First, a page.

Red Flags in Legal Bills: Excessive Revisions

[Note: This is another in a series of posts on “red flags in legal bills.”  The posts are taken from my article “Red Flags in Legal Bills: What Warning Signals are Attorneys Sending?”]

Simple documents (especially form documents) should require little, if any revision.    While more complex documents may require some minor revision, too much time billed to revise documents or too many people involved in the revisions should always raise a red flagHere’s why. 


[ A full copy of this article is available exclusively to clients of  If you are a client and would like to receive a copy of this article, please contact ]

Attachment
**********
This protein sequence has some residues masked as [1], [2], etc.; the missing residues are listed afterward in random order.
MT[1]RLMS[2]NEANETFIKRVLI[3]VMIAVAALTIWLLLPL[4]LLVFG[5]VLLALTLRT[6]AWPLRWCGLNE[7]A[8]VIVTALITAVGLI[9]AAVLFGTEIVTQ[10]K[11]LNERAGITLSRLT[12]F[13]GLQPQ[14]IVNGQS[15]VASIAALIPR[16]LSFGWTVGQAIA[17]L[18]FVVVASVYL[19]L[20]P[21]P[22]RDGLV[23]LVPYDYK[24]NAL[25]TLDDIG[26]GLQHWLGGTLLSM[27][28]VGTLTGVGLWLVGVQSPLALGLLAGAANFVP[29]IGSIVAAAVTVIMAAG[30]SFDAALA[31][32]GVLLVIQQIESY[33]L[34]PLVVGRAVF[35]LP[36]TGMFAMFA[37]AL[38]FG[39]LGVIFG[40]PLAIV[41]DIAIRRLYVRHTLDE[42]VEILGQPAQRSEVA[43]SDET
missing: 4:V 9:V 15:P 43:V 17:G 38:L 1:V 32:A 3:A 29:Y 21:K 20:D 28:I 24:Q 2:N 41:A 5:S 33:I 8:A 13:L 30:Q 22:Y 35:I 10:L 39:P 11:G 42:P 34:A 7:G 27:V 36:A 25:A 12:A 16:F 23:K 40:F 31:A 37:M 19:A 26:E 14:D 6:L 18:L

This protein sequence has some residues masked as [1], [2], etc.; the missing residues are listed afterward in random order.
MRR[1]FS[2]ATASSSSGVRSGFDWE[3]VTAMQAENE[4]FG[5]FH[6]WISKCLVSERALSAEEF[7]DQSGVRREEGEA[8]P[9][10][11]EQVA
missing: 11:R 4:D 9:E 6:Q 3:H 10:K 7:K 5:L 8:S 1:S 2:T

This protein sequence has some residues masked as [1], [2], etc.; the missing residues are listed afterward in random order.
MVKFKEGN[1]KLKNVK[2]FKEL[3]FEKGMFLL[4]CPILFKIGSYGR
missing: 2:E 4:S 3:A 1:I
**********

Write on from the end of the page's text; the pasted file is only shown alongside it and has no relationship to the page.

One thought on “Red Flags in Legal Bills: Excessive Revisions

  1. It appears that John is speaking to an experienced client. Clients who have never had significant legal work done (and some judges who have less familiarity with a topic than counsel) may think that because they have heard the name of a document before it must be “a form document.”

    Most estate planners have plenty of instances of the client who wants “a simple will” but needs and expects something with more complexity.

    The article supports the “value pricing” form of pricing for legal services. If a knowing client agrees to pay $XX,XXX for certain legal work, and the lawyer does that work, the client has no need to micro-analyze the billing statements.

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